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A study reveals the cause that originated the collapse of the political capital of the Mayans


Researchers highlight the influence of climate change on civil conflict and social instability even in the most established and prosperous civilizations.

The political collapse of Mayapán, the Mayan capital on the Yucatan peninsula ( Mexico) in the 13th and 14th centuries, was probably caused by the influence of the climate on the stability of society, according to a study recently published in the journal Nature Communications.

The new investigation concludes that the drought would have led to a civil conflict that led to political collapse in the capital of the Mayan culture between 1200 and 1450 AD

According to the authors, the increase in rainfall was associated with prosperity and the increase of Mayapán’s population, but subsequent decreases in rainfall were associated with the conflict, suggesting that the prolonged droughts that hit the city in the period between 1400- 1450 caused social tensions to escalate between rival factions and eventually people would have retreated to smaller and safer settlements.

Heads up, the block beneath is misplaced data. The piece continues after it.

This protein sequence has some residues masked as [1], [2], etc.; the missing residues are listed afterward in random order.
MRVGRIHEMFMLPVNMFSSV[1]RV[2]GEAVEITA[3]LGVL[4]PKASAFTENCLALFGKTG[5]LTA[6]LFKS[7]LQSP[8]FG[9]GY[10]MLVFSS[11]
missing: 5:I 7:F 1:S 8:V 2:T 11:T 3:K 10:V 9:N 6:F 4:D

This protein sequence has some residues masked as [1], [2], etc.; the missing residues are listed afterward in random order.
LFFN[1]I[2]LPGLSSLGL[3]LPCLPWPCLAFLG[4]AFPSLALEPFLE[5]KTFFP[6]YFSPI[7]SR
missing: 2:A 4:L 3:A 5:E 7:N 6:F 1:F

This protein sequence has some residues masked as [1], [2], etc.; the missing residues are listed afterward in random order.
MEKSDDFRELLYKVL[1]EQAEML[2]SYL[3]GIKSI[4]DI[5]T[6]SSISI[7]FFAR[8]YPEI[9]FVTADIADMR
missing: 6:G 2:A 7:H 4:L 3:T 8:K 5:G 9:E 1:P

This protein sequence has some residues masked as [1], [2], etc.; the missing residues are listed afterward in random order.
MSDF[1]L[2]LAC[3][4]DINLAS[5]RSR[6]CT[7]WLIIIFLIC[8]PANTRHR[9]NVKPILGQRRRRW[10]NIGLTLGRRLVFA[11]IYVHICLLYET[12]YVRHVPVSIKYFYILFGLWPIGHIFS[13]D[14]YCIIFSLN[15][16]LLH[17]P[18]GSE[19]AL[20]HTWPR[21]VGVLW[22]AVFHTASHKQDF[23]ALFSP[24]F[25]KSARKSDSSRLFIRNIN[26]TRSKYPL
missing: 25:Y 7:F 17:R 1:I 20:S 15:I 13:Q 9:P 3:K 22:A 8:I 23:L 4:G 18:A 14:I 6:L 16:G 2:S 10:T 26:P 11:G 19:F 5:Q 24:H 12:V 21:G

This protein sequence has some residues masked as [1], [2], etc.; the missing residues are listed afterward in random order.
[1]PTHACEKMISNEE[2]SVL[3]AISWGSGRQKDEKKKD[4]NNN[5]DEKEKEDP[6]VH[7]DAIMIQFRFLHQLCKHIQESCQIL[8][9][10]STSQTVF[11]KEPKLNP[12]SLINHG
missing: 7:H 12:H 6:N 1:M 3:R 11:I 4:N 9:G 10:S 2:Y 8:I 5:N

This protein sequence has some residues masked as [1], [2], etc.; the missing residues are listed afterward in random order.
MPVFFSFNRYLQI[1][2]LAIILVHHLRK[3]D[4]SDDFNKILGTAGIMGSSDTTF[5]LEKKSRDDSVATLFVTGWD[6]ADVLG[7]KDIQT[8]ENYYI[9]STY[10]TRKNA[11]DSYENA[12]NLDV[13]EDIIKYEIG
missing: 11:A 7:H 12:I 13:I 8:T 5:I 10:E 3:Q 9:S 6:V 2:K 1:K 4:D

The lack of water would have affected agricultural practices and trade routes, putting pressure on the people of the city. As food became scarcer and the situation became more dangerous, people died or dispersed.

To verify this hypothesis, the researchers used various methods to examine whether drought stimulated the civil conflicts and social instability in Mayapán, based on a biological archeology analysis of human remains in search of signs of physical injury using radiocarbon methods. In addition, they integrated regional climate records and developed a new one from evidence and sediment data found in a cave just below the settlement.

By combining climate data with historical sources and archaeological finds , the researchers concluded that Mayapán’s population decline coincided with a period of extreme drought (circa 1350-1430) and that prolonged hardships caused by climate change led to social tensions fueled by politicians, which in turn led to to an intensification of violence.

“Our findings support the historical institutional collapse of Mayapán between 1441 and 1461, a consequence of the civil conflict driven by political rivalry and ambition, which was embedded in the social memory of the Yucatecan peoples whose testimonies entered the written record of the early colonial period”, the authors explain.

Specialists res They highlight the interdisciplinary approach to the research, which helped examine the complexities of Mayapán’s social and economic environment, as well as providing useful insight into the history of this ancient people. They also highlight the influence of climate change on civil conflicts and social instability even in the best established civilizations and prosperous.


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